CHICAGO -- Dan Persa needed to know how, where and why he ruptured his Achilles tendon against Iowa last season.
Persa obtained the game film, fast-forwarded it to the specific play, watched it, hit rewind, watched it again, slowed it down, hit rewind and repeated that process until he felt he completely grasped the moment his junior season ended.
Persa took away one thing from all his viewings: What happened was a fluke. He hopped backward as he often did; his foot landed incorrectly; his Achilles tendon popped.
Not that Persa could have changed what occurred, but his motive for going back and meticulously watching the play was to make sure he couldn’t have prevented it. If the injury had been caused by his own mistake, he wanted to learn from it and make sure it never happened again.
For those who truly know Dan Persa, that is who he is. And it’s because of that sort of preparation, attention to detail and work ethic, Northwestern coach Pat Fitzgerald and Persa’s teammates have no worries he’ll return to his All-Big Ten form this season.
“The thing about Dan, he impresses me all the time,” Northwestern senior cornerback Jordan Mabin said during the Big Ten media days on Friday. “Not only does he talk the talk, he walks the walk. He’s in the weight room. He’s in training room. He’s doing all the right things. He’s a gym rat. I have no doubt when he gets back, he’ll do what he has to do.”
Persa holds no doubts either now, but there were times during his recovery he was less optimistic.
The morning after the Iowa game when he realized he wouldn’t be playing football again for some time was a difficult one. The periods during which he couldn’t walk and could barely put pressure on his right foot were trying.
“Just knowing you can do something mentally, but physically not being able to do it,” said Persa, who passed for 2,581 yards and 15 touchdowns last season. “During rehab, not being able to do something because your leg’s not strong enough, that was tough. I think at the same time the things in life you couldn’t do. Couldn’t go on the beach, couldn’t run around the beach. I would have to think of everything before I did it because I couldn’t risk aggravating it in any way.”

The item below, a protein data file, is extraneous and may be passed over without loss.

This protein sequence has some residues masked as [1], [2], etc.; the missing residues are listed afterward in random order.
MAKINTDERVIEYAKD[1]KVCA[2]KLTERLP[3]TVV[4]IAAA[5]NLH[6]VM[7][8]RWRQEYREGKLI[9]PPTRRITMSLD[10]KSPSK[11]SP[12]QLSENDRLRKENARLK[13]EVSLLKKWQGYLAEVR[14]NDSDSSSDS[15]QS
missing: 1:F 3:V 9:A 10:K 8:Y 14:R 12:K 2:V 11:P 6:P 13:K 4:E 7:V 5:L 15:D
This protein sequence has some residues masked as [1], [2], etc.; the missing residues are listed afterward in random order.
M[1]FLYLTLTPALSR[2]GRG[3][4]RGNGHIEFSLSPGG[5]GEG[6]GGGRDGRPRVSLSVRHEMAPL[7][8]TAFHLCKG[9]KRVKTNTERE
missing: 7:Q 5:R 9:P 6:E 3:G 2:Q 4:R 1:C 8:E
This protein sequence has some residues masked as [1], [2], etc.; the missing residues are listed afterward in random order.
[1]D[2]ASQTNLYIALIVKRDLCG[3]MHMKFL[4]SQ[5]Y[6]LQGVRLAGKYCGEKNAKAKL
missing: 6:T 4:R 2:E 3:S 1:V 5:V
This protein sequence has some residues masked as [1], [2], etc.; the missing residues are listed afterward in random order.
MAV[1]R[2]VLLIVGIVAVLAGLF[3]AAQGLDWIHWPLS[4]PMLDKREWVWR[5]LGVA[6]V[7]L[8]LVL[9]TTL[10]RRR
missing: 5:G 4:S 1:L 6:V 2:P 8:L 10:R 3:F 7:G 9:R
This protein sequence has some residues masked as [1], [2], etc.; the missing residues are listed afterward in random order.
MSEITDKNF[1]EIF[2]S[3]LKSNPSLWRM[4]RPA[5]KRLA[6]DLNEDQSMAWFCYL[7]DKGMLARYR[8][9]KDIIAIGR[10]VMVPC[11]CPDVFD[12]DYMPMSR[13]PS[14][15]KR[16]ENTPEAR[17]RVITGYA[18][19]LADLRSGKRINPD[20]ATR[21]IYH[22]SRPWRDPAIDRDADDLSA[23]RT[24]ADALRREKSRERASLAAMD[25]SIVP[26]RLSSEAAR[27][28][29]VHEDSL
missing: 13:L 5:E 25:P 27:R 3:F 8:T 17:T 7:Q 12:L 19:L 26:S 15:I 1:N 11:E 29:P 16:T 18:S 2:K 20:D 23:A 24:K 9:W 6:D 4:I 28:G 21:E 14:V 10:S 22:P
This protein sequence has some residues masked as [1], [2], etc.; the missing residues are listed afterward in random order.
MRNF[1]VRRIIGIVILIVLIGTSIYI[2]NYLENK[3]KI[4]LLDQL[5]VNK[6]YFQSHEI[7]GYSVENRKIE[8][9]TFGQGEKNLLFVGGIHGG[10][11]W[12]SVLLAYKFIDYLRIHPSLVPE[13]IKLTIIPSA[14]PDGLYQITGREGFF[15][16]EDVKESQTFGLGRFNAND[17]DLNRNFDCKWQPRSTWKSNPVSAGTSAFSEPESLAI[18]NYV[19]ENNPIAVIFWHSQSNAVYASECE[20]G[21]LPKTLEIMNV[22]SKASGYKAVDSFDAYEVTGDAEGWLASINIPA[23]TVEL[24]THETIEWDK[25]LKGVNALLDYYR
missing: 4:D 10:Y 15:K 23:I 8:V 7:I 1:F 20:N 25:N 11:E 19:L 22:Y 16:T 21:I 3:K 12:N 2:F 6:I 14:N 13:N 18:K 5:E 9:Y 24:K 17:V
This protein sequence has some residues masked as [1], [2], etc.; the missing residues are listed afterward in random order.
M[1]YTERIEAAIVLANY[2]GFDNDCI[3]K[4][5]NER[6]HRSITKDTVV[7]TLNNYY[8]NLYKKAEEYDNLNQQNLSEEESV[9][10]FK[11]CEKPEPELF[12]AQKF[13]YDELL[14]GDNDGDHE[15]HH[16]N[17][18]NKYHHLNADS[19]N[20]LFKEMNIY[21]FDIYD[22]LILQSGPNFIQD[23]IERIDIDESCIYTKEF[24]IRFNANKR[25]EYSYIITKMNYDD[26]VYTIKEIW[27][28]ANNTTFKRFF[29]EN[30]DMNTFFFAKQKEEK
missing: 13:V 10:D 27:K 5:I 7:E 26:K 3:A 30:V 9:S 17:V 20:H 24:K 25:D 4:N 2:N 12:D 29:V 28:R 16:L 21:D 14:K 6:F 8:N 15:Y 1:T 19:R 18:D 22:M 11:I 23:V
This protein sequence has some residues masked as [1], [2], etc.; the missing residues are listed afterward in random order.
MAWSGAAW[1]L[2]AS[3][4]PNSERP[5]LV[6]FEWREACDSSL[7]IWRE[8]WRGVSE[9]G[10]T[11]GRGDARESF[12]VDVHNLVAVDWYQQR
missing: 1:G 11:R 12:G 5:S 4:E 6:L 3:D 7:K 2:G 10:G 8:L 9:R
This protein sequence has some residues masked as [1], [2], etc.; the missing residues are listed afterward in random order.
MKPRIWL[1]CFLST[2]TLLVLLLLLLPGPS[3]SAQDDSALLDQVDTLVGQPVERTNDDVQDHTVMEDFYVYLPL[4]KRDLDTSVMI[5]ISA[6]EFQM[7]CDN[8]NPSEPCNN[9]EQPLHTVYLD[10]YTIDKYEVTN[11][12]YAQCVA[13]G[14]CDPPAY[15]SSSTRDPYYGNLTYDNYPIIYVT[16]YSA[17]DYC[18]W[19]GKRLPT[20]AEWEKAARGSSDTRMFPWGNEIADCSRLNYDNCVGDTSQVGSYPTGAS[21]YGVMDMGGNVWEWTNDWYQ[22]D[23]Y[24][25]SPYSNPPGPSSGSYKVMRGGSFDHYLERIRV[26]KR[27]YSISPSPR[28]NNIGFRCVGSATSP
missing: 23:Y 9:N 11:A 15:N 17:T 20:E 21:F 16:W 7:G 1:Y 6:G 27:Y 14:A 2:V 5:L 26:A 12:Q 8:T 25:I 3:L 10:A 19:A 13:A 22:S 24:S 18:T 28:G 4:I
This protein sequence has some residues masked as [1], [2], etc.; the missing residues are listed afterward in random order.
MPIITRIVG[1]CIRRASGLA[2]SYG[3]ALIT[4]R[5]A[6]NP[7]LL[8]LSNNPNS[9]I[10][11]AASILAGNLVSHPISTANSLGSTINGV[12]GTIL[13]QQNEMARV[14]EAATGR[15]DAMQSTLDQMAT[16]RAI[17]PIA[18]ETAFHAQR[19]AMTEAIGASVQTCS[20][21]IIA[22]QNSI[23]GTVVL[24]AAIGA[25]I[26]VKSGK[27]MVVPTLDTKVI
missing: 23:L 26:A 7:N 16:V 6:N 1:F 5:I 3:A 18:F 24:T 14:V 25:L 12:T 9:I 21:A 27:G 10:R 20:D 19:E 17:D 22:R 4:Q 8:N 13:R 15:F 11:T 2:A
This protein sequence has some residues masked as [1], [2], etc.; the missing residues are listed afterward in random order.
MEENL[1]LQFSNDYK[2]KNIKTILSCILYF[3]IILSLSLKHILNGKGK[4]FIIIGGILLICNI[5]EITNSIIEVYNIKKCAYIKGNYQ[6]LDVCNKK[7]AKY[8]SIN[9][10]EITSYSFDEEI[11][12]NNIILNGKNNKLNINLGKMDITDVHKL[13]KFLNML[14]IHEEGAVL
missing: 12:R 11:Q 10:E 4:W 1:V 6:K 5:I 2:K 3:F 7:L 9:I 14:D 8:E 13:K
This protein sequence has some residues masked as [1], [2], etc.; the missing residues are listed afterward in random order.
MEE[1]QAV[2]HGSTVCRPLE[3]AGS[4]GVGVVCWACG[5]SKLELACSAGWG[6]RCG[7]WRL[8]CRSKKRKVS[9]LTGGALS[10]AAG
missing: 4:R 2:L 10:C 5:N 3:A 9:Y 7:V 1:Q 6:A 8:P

To his credit, Persa was quick to recognize those moments where he was feeling sorry for himself and snapped himself out of it. Often, he immediately jumped into something that worked toward improving his leg.
“I think people underestimate once you get out of that whole funk how fast your body heals, how fast your body remembers how to do what it did before,” Persa said. “The progress you can make in one day is pretty encouraging.”
Persa’s recovery has been right on schedule. He will enter Northwestern’s fall camp 100 percent healed and will spend the next month adding strength and conditioning and getting acclimated to football again. He’s expected to be ready to start when Northwestern opens its season at Boston College on Sept. 3.
Fitzgerald was especially excited to get Persa into camp and allow him more freedom.
“It’s going to be fun,” Fitzgerald said. “I’m really looking forward to him taking this next step. He’s chomping at the bit to play football again. I couldn’t be more happy, more excited for him that it’s right here. I think he’s tired of people asking the question, ‘How are you? How are you?’ And he just wants to get out and lead and go play.”
Persa said he actually hasn’t minded people asking him how he was. He understands they’re all curious.
Another question that has often arisen with Persa’s injury is what he’s learned from the whole process. It was posed to him a few times during the Big Ten media days. He was asked what he learned from standing on the sideline and watching the last three games, and he answered it honestly.
“Maybe the moment … I don’t know,” Persa said. “It’s tough. I didn’t like it that much. I didn’t really learn anything.”
Persa, however, admitted that he now knows he needs to be a smart quarterback, which includes being less daring when on the run.
“That was kind of my safety net,” said Persa of scrambling. “That’s why I’m looking at this injury as a blessing in disguise. It’ll still be there, but I don’t think I’ll be thinking about running as much.
“This injury, there’s a lot of things you can take from it, what it’s worth. You can get down on yourself, but I’m looking at it as a situation for me to really improve in the position and take my game to the next level.”